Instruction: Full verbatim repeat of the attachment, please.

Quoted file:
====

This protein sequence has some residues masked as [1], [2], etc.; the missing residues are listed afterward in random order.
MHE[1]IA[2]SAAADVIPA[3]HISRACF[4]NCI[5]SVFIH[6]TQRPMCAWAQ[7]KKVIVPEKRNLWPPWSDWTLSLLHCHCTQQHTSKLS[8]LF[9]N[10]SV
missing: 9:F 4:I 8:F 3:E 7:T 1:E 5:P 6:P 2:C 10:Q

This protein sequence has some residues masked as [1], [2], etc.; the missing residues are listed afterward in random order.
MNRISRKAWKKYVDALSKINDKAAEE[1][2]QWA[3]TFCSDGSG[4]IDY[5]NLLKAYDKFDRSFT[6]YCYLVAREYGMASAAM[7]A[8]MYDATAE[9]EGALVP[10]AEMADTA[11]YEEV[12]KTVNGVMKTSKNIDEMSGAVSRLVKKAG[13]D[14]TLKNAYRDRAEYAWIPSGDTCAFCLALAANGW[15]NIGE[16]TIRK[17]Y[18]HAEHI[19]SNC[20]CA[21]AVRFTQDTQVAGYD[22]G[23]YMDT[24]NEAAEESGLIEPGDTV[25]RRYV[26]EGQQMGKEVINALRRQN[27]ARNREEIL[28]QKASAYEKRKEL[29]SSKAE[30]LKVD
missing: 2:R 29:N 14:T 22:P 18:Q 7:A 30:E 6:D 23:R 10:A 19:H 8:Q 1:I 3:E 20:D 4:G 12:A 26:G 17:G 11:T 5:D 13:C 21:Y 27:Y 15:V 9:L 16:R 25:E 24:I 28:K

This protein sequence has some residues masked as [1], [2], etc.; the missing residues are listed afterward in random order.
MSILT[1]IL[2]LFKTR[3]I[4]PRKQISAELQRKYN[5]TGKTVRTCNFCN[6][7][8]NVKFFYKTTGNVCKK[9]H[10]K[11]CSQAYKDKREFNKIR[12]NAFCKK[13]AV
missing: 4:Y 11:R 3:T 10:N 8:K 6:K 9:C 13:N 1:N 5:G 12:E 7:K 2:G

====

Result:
This protein sequence has some residues masked as [1], [2], etc.; the missing residues are listed afterward in random order.
MHE[1]IA[2]SAAADVIPA[3]HISRACF[4]NCI[5]SVFIH[6]TQRPMCAWAQ[7]KKVIVPEKRNLWPPWSDWTLSLLHCHCTQQHTSKLS[8]LF[9]N[10]SV
missing: 9:F 4:I 8:F 3:E 7:T 1:E 5:P 6:P 2:C 10:Q

This protein sequence has some residues masked as [1], [2], etc.; the missing residues are listed afterward in random order.
MNRISRKAWKKYVDALSKINDKAAEE[1][2]QWA[3]TFCSDGSG[4]IDY[5]NLLKAYDKFDRSFT[6]YCYLVAREYGMASAAM[7]A[8]MYDATAE[9]EGALVP[10]AEMADTA[11]YEEV[12]KTVNGVMKTSKNIDEMSGAVSRLVKKAG[13]D[14]TLKNAYRDRAEYAWIPSGDTCAFCLALAANGW[15]NIGE[16]TIRK[17]Y[18]HAEHI[19]SNC[20]CA[21]AVRFTQDTQVAGYD[22]G[23]YMDT[24]NEAAEESGLIEPGDTV[25]RRYV[26]EGQQMGKEVINALRRQN[27]ARNREEIL[28]QKASAYEKRKEL[29]SSKAE[30]LKVD
missing: 2:R 29:N 14:T 22:P 18:Q 7:A 30:E 6:D 23:R 10:A 19:H 8:Q 1:I 3:E 20:D 4:G 12:A 26:G 17:G 11:T 5:D 13:C 21:Y 27:Y 15:V 9:L 16:R 25:E 24:I 28:K

This protein sequence has some residues masked as [1], [2], etc.; the missing residues are listed afterward in random order.
MSILT[1]IL[2]LFKTR[3]I[4]PRKQISAELQRKYN[5]TGKTVRTCNFCN[6][7][8]NVKFFYKTTGNVCKK[9]H[10]K[11]CSQAYKDKREFNKIR[12]NAFCKK[13]AV
missing: 4:Y 11:R 3:T 10:N 8:K 6:K 9:C 13:N 1:N 5:G 12:E 7:K 2:G